In October 2022 the U.N. listed 7.6 million Ukrainian refugees across Europe, including 2.85 million in Russia—many of the latter were sent there by Russian occupiers and were subjected to a “filtration” process with credible reports of war crimes emerging, including evidence of executions and torture. Some 4.2 million Ukrainian refugees have registered for the EU’s temporary protection scheme or other national programs. A further 3.1 million had returned to Ukraine as of June 2022 when the U.N. also noted 6.9 million internally displaced peoples. In all, nearly one-third of Ukrainians have been displaced. A further 13 million are stranded within Ukraine due to fighting, impassable routes, or lack of resources to move.

Most refugees are now in wealthier EU countries after first crossing into neighboring Poland (5.4 million), Hungary (1.2 million), Romania (1 million), Slovakia (690,000), and Moldova (573,000).

Greatly facilitating this influx was the EU’s Temporary Protection regime for Ukrainians that ensures the right to work, health, education, shelter, and financial support for up to three years. Also helpful were the EU’s Ukrainian diaspora, including 1.4 million in Poland, 250,000 in Italy, and more elsewhere.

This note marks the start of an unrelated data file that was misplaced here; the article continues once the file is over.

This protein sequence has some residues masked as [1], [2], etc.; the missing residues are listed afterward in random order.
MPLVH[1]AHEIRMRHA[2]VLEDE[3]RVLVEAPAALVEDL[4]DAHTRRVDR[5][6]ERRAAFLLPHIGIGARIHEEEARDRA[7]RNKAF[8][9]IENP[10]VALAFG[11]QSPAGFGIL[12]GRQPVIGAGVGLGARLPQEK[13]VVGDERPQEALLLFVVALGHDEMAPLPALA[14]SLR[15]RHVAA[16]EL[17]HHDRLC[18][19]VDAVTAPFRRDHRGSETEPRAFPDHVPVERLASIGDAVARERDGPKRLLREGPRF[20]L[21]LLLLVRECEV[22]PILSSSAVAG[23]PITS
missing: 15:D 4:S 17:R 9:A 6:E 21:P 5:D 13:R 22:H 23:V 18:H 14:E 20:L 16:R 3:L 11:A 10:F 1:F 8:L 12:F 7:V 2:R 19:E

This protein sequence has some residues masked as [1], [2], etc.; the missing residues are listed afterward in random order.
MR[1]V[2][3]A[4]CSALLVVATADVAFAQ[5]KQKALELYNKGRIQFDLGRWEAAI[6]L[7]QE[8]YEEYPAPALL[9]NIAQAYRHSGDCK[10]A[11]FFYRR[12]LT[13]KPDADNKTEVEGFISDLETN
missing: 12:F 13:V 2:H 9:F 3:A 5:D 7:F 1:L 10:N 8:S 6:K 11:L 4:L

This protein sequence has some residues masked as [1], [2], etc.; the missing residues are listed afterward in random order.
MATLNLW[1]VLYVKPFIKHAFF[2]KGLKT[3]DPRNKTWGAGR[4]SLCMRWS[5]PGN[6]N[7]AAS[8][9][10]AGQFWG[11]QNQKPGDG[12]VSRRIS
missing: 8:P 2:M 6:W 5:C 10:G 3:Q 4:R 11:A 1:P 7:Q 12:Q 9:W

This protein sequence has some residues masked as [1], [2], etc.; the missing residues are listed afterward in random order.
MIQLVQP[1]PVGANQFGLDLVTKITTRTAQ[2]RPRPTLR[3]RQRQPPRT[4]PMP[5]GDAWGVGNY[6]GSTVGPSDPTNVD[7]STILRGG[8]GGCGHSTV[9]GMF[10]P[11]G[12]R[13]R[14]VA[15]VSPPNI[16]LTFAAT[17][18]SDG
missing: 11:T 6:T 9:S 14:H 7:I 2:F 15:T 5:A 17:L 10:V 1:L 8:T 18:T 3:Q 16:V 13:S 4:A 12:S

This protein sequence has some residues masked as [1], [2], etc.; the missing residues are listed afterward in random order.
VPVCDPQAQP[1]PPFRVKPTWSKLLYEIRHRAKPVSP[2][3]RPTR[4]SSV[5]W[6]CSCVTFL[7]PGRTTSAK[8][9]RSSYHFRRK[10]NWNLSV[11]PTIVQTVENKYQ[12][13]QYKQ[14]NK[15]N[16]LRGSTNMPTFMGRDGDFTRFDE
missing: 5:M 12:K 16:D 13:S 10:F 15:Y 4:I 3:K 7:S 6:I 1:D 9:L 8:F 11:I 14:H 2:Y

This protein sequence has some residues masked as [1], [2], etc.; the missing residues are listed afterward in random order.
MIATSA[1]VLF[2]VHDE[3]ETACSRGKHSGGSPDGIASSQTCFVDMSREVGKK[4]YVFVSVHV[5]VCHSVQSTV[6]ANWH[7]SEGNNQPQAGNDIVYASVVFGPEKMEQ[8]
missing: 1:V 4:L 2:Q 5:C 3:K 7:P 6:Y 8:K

The magnitude and rapidity of the influx and the large numbers returning are unprecedented even if global experience shows that “refugees do not fully cease returning at any time”. The numerousness of returnees is due to a peaceful border area, the large number of separated families as men 18-60 years old are prohibited from leaving Ukraine, and trust in re-entering the EU. Ukrainian resistance and Russian withdrawals from around cities like Kyiv and elsewhere also mattered.

Read the full article about Ukrainian refugees by Omer Karasapan at Brookings.